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Journal Highlights

In vitro propagation of North American ginseng (Panax quinquefolius L.)

Esther E. Uchendu
Dan W. Brown
Gopinadhan Paliyath Praveen K. Saxena

North American ginseng (Panax quinquefolius L.) is a slow growing medicinal plant which has unique multiple uses particularly in the natural health product industry. Addition of antioxidants and other chemically active compounds into the culture medium was explored to improve in vitro plant growth. We used liquid-based medium supplemented with chemical additives and plant growth regulators, in a simple bioreactor system to improve plant production through single node segments. To understand the role of phenolics on ginseng growth, we quantified phenolic production by in vitro plants and examined effects of chemical additives such as activated charcoal, melatonin, polyvinylpolypyrrolidone, and ascorbic acid on plant growth. Phenolic production increased significantly during in vitro culture with a negative impact on the explant growth and proliferation. Activated charcoal significantly reduced total phenolic content and was the most effective treatment for increasing shoot proliferation. It was observed that shoot production increased as the phenolic content of the cultures decreased. The most effective treatment for ginseng development from cultured nodal explants in the bioreactor was 2.5 mg/l kinetin, 0.5 mg/ l NAA, and 50 mg/l AC in liquid culture medium. All of the resulting plants looked normal, and 93% of the rooted plants were established in the greenhouse. Esther E. Uchendu, Gopinadhan Paliyath, Dan C. W. Brown, and Praveen K. Saxena. In vitro propagation of North American ginseng (Panax quinquefolius L.). In Vitro Cellular & Developmental Biology-Plant,
DOI 10.1007/s11627-011-9379-y.


Induction of oligodendrocyte differentiation from adult human fibroblast-derived induced pluripotent stem cells

Teruyuki Nagamune
Jun Miyake
Shin-ichiro Ogawa Yasuhito Tokumoto

Induced pluripotent stem cells (iPSCs) prepared from somatic cells might become a novel tool in regenerative medicine and drug discovery. In vitro directed-differentiation of specific cell types from human iPSCs is the indispensable needs for such purposes. Oligodendrocytes, the myelinating cells in central nervous system, are one of the hardest targets for in vitro directed-differentiation. Even using human neural stem cells that are prepared from fetal brain, it is difficult to induce oligodendrocytes in vitro. In this study, our team in the Graduate school of Engineering, the University of Tokyo, attempted to induce oligodendrocytes from adult human fibroblast-derived iPSCs. These cells were gifts from Shinya Yamanaka in Kyoto University. We treated the cells with in vitro oligodendrocyte directed-differentiation protocols that were optimized for human embryonic stem cells. Although the efficiency was low (less than 0.01%), we had succeeded in the induction of oligodendrocyte differnetiation from adult human iPSCs in vitro.  Shin-ichiro Ogawa, Yasuhito Tokumoto, Jun Miyake, and Teruyuki Nagamune.  Induction of oligodendrocyte differentiation from adult human fibroblast-derived induced pluripotent stem cells.  In Vitro Cellular and Developmental Biology-Animal, 47:464-469, 2011.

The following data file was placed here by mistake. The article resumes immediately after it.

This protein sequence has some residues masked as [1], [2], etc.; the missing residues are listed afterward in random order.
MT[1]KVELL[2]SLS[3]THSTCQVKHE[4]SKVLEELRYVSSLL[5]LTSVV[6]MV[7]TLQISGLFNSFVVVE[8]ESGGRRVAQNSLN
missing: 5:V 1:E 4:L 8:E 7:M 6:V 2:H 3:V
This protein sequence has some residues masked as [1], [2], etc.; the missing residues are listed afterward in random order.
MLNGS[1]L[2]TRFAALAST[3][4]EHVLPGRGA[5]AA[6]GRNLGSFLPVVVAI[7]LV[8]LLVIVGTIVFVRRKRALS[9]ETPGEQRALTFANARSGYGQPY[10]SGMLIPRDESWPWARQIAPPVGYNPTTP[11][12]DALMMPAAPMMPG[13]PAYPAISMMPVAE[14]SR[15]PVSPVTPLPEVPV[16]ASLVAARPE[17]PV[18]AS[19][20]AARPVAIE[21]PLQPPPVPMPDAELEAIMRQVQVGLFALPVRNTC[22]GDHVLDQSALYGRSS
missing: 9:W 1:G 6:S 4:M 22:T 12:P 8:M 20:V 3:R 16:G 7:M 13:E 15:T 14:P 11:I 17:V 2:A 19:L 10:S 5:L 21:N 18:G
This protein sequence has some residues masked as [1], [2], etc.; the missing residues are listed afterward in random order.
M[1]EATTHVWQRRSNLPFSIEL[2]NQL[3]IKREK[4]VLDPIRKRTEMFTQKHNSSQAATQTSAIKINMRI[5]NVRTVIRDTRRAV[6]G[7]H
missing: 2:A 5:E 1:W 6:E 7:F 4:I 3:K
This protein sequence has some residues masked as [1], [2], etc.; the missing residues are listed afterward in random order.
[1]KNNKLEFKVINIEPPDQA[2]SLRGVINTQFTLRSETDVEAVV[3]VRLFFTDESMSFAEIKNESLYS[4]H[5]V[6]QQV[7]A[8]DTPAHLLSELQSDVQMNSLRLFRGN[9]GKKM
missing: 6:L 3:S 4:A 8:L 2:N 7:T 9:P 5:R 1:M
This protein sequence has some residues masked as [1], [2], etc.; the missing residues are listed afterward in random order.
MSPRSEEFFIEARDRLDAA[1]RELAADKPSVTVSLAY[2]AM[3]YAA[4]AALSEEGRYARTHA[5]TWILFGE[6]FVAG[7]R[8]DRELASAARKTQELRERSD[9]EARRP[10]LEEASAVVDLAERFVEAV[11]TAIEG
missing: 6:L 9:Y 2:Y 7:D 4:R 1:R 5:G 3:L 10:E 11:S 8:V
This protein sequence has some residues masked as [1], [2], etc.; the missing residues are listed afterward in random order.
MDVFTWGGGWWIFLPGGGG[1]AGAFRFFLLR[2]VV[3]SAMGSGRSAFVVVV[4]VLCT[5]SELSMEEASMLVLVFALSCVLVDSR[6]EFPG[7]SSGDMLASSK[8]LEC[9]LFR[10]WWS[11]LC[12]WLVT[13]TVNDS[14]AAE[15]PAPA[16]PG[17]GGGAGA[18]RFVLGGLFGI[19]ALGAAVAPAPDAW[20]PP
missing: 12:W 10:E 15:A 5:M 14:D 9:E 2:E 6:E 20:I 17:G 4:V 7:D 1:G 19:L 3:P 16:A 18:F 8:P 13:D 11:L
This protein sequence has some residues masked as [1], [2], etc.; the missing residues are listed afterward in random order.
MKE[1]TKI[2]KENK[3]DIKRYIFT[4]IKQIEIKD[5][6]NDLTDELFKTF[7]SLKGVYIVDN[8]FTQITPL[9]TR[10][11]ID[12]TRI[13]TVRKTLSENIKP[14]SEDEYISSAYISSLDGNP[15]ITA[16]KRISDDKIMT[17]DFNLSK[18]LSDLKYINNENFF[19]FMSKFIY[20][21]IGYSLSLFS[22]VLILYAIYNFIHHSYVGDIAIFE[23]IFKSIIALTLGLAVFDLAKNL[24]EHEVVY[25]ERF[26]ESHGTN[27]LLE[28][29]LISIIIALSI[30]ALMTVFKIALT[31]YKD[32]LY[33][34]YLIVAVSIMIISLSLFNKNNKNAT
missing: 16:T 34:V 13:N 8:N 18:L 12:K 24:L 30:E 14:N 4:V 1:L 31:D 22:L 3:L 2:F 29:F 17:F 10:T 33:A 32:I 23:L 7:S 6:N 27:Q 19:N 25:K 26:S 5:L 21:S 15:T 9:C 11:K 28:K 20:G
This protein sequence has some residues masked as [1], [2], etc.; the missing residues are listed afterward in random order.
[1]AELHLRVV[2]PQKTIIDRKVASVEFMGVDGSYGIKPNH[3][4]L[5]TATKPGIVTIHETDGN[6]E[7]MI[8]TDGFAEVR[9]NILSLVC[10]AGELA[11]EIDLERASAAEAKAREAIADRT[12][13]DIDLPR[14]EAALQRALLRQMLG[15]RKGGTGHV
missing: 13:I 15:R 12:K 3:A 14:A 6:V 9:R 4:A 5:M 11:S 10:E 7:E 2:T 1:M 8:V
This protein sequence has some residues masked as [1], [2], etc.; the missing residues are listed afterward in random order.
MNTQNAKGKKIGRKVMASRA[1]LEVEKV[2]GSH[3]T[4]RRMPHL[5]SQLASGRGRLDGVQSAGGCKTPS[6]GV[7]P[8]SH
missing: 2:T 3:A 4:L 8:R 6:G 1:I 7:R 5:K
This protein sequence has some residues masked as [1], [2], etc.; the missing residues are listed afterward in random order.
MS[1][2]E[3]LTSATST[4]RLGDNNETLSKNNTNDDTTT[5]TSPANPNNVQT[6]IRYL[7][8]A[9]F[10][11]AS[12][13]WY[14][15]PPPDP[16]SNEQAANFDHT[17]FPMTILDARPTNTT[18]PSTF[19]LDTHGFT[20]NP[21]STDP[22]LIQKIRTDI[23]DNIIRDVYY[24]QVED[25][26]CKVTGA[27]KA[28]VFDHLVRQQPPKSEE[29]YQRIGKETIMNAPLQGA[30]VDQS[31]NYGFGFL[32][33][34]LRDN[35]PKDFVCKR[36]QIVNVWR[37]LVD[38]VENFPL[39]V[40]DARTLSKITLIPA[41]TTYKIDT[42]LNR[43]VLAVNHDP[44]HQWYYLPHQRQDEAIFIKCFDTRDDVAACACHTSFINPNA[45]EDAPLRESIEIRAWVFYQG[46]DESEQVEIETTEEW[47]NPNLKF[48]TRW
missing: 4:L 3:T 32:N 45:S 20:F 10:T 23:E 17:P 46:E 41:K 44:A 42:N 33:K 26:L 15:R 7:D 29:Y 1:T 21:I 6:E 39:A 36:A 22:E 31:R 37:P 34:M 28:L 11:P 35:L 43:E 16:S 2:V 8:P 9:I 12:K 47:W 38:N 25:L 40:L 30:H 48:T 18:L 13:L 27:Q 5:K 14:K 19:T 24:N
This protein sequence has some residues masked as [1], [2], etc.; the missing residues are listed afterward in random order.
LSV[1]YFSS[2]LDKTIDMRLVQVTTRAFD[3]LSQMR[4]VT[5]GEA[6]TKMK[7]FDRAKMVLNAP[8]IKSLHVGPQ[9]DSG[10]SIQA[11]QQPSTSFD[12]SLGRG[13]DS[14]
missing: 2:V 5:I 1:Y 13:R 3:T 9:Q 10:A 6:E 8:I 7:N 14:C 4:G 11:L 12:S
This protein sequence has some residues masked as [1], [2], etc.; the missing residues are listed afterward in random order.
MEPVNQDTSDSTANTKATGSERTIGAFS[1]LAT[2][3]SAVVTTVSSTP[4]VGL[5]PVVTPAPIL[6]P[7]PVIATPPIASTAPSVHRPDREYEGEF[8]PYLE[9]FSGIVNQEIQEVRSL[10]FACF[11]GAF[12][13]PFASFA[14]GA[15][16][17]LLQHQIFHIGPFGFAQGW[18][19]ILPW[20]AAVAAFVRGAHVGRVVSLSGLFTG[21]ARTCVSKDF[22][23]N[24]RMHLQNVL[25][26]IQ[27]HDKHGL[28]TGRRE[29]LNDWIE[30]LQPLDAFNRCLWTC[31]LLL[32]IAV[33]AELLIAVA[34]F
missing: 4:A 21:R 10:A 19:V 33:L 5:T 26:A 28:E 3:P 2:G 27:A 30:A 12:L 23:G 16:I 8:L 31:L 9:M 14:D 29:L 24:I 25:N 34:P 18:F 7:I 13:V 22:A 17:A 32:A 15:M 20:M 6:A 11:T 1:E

First author Dr. Chengliu Jin (left), lab group leader Dr. Wallace McKeehan (center)
and contributing graduate student Chaofeng Yang (standing)
working with tumor-bearing animals prior to cell culture.

FGFR3-expressing smooth muscle-like stromal cells differentiate in response to FGFR2IIIb-expressing prostate tumor cells and delay tumor progression

Precise communication between prostate epithelial cells and differentiated surrounding stromal cells is essential for normal tissue homeostasis.  Precise two way communication between prostate stroma and epithelium is mediated in part by compartmentation of signal FGF and FGF receptor within the FGF tyrosine kinase signal transduction system.  Prostate cancer arises from prostate epithelial cells that escape the growth-controlling features of the microenvironment including stromal cell signals.  In this report, the McKeehan research group using a well-defined in vivo-in vitro transplantable prostate tumor model that consists of both stroma and epithelium showed that it is specifically the stromal cell type with smooth muscle cell properties that holds prostate tumor cells in check.  Apparently it does this by retention of capability to differentiate in response to FGF signals from the epithelial cells themselves.  This differentiation in turn restricts tumor epithelial cell growth and delays progression to malignancy of the overall tumor.  The authors study demonstrated the precise two-way mutual communication within the FGF signaling system that occurs between stroma and epithelial cells and suggests a way that more malignant epithelial cells escape control by the stroma.   Chengliu Jin, Chaofeng Yang, Xiaochung Wu, Fen Wang, and Wallace L. McKeehanFGFR3-expressing smooth muscle-like stromal cells differentiate in response to FGFR2IIIb-expressing prostate tumor cells and delay tumor progression.  In Vitro Cellular and Developmental Biology-Animal, 47:500-505, 2011.